Wires are thin strands of metal that have been intricately woven together to provide strong and tough support for industrial work in harsh environments. The corrosion of wires is a function of the exposed area of the wire. The intertwining of the wires increases the surface area of the wires when compared with steel pipe or bars. Wires and cables are often used in the mining industry as static ropes, suspension ropes, running ropes or winding ropes on equipment and infrastructure used in mines and pits. These include ropes and wires for hoist and lifting, draglines, ancillary lines, deep shaft mining, haulage ropes, shovel ropes and ropes for excavators. The wires need to have high tensile strength, ductility and long service life. Lubrication with oils and waxes is often used to aid in the motion of the ropes and combat any frictional forces but also to help prevent corrosion. Corrosion can significantly reduce the working life of a wire or cable. Due to the nature of the work and environment these types of cables are exposed to harsh mechanical environment as well. There can be significant wear and erosion though abrasion. This abrasion can be the wire impacting on other materials or impact on the wire by other materials. There is also the strands of the wire abrading against one another. The wearing down of the wires in combination with the corrosion can lead to serious defects and can result in catastrophic consequences.

The wires, cables and ropes used in the mining industry can be protected from the onset of various types of corrosion through either galvanisation of the wires or by coating with a corrosion protective plastic layer. The wires can also be coated in a lubricant that can contain a corrosion inhibitor to help combat the progress of rusting.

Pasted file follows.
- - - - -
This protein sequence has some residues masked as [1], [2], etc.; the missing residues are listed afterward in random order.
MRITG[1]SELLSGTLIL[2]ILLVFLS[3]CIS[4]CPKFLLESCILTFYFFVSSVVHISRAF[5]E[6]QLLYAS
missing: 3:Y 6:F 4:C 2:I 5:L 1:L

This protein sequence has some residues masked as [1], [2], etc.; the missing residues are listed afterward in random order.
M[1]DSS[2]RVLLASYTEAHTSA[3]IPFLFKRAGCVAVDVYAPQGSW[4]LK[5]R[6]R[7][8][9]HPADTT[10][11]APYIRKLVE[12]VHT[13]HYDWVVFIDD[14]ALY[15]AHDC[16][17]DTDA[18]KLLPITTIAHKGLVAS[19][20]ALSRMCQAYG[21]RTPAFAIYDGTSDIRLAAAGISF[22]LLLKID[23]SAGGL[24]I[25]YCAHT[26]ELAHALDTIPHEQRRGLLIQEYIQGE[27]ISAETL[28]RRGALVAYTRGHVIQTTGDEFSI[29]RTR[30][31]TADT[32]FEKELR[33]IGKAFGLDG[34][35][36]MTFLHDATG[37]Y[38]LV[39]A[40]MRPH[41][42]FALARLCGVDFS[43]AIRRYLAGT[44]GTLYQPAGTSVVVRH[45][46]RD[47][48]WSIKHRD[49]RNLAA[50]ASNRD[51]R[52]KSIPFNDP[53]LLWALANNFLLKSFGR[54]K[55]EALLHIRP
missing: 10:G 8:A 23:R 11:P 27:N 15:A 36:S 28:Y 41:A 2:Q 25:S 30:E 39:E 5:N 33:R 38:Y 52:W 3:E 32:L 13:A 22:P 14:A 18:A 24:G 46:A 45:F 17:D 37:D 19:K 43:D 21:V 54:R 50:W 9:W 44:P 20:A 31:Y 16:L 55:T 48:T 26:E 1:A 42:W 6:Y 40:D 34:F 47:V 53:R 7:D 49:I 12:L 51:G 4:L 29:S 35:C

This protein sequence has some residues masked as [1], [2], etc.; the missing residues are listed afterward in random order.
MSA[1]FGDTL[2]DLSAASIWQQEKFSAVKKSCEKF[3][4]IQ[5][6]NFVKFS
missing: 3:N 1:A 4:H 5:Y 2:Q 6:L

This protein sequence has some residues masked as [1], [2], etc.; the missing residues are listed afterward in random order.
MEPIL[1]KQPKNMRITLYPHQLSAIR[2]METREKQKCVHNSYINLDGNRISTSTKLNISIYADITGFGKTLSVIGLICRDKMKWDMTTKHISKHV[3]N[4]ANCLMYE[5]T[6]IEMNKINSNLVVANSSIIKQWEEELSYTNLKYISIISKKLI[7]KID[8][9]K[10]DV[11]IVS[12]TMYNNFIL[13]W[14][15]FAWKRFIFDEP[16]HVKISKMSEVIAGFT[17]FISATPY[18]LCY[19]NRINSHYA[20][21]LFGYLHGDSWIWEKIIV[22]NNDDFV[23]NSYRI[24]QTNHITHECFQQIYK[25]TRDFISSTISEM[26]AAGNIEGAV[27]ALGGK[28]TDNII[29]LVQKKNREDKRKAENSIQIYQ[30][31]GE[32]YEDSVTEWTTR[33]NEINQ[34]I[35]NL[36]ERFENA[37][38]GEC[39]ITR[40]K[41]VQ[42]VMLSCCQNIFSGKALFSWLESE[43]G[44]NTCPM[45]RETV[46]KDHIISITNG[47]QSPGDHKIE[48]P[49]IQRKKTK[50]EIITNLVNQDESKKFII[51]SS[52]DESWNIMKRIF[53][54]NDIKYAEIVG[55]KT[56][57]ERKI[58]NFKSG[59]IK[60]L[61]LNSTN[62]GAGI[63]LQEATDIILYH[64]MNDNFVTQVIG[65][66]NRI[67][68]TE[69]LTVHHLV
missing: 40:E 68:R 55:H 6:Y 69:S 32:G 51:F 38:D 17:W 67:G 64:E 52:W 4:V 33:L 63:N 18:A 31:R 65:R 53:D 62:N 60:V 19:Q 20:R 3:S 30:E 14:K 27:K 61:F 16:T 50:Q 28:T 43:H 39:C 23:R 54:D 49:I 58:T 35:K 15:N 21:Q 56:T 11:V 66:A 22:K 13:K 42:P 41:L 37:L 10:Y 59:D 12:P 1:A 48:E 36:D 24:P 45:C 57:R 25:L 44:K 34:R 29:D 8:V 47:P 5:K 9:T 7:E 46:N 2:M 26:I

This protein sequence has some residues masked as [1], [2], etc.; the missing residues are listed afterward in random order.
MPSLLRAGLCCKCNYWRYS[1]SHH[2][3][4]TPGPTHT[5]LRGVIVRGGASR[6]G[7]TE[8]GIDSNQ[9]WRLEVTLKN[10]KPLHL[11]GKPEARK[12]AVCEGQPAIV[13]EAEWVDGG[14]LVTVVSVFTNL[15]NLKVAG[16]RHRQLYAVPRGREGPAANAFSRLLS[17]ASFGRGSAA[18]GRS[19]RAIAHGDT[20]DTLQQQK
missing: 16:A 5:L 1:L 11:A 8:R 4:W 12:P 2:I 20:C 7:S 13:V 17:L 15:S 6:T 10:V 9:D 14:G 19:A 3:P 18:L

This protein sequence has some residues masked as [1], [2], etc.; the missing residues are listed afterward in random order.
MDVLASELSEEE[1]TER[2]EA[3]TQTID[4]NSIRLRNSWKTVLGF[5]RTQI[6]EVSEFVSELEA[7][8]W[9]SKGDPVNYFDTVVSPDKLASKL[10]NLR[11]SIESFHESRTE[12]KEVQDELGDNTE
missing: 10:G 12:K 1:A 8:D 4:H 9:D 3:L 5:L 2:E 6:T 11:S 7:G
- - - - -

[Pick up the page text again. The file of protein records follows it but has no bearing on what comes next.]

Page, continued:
Inhibispheres® can be used to help fight against the onset of corrosion by incorporation in protective coatings for applications like this in the mining sector. Inhibispheres® can be easily incorporated into plastics or oils or waxes as well as all type of standard paint coatings that can be used to prevent corrosion. The use of organic and organometallic corrosion inhibitors is also more efficient and environmentally benign. Incorporation of Inhibispheres® into the corrosion mitigation methods used would allow end users of wires to have greater service life, reduced maintenance and inspection, lower downtime and greater piece of mind when it comes to corrosion.



Inhibispheres® are submicron ceramic particles which can provide specific functionalities to classic coating formulations. Active materials, such as corrosion inhibitors, can be incorporated inside the ‘Smart Particles’, which can then simply be mixed into a paint or coating formulation. The particles are mechanically resistant, can survive paint formulation processes (e.g. mixing, grinding, extrusion) and will not adversely affect the mechanical properties of the coating.